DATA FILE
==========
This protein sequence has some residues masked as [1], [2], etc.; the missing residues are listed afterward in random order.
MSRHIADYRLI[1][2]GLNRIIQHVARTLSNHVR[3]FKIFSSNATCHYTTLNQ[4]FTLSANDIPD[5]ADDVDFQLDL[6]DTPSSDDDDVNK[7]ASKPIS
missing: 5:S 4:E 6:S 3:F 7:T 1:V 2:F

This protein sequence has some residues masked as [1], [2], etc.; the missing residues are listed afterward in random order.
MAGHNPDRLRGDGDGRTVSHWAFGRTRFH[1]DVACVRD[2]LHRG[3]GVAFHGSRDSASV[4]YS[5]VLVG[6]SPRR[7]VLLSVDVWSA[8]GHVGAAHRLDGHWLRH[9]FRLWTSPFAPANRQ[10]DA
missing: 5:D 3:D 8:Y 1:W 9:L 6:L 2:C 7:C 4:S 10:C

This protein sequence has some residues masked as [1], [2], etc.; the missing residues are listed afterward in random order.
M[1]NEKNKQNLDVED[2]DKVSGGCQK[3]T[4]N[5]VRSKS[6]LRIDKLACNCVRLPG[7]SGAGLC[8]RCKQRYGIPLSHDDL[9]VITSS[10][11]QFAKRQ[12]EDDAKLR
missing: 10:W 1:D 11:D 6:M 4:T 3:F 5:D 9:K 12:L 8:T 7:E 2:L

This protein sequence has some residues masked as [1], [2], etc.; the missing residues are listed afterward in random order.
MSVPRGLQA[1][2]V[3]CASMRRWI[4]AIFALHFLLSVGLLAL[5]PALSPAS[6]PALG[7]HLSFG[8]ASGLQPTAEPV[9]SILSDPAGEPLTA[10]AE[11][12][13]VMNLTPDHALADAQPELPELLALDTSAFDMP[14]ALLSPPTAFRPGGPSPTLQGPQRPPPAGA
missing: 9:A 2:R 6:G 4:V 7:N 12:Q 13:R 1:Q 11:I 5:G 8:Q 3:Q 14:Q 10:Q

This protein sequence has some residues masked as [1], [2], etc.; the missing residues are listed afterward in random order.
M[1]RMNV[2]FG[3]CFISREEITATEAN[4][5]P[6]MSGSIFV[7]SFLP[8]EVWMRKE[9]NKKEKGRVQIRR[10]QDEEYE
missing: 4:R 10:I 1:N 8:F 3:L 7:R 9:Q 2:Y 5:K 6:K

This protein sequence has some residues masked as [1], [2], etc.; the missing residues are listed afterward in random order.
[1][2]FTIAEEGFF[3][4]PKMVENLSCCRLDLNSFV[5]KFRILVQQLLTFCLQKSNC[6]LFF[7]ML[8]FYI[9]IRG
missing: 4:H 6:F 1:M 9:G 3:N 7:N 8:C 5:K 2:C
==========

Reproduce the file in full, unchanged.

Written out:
This protein sequence has some residues masked as [1], [2], etc.; the missing residues are listed afterward in random order.
MSRHIADYRLI[1][2]GLNRIIQHVARTLSNHVR[3]FKIFSSNATCHYTTLNQ[4]FTLSANDIPD[5]ADDVDFQLDL[6]DTPSSDDDDVNK[7]ASKPIS
missing: 5:S 4:E 6:S 3:F 7:T 1:V 2:F

This protein sequence has some residues masked as [1], [2], etc.; the missing residues are listed afterward in random order.
MAGHNPDRLRGDGDGRTVSHWAFGRTRFH[1]DVACVRD[2]LHRG[3]GVAFHGSRDSASV[4]YS[5]VLVG[6]SPRR[7]VLLSVDVWSA[8]GHVGAAHRLDGHWLRH[9]FRLWTSPFAPANRQ[10]DA
missing: 5:D 3:D 8:Y 1:W 9:L 6:L 2:C 7:C 4:S 10:C

This protein sequence has some residues masked as [1], [2], etc.; the missing residues are listed afterward in random order.
M[1]NEKNKQNLDVED[2]DKVSGGCQK[3]T[4]N[5]VRSKS[6]LRIDKLACNCVRLPG[7]SGAGLC[8]RCKQRYGIPLSHDDL[9]VITSS[10][11]QFAKRQ[12]EDDAKLR
missing: 10:W 1:D 11:D 6:M 4:T 3:F 5:D 9:K 12:L 8:T 7:E 2:L

This protein sequence has some residues masked as [1], [2], etc.; the missing residues are listed afterward in random order.
MSVPRGLQA[1][2]V[3]CASMRRWI[4]AIFALHFLLSVGLLAL[5]PALSPAS[6]PALG[7]HLSFG[8]ASGLQPTAEPV[9]SILSDPAGEPLTA[10]AE[11][12][13]VMNLTPDHALADAQPELPELLALDTSAFDMP[14]ALLSPPTAFRPGGPSPTLQGPQRPPPAGA
missing: 9:A 2:R 6:G 4:V 7:N 12:Q 13:R 1:Q 11:I 5:G 8:Q 3:Q 14:Q 10:Q

This protein sequence has some residues masked as [1], [2], etc.; the missing residues are listed afterward in random order.
M[1]RMNV[2]FG[3]CFISREEITATEAN[4][5]P[6]MSGSIFV[7]SFLP[8]EVWMRKE[9]NKKEKGRVQIRR[10]QDEEYE
missing: 4:R 10:I 1:N 8:F 3:L 7:R 9:Q 2:Y 5:K 6:K

This protein sequence has some residues masked as [1], [2], etc.; the missing residues are listed afterward in random order.
[1][2]FTIAEEGFF[3][4]PKMVENLSCCRLDLNSFV[5]KFRILVQQLLTFCLQKSNC[6]LFF[7]ML[8]FYI[9]IRG
missing: 4:H 6:F 1:M 9:G 3:N 7:N 8:C 5:K 2:C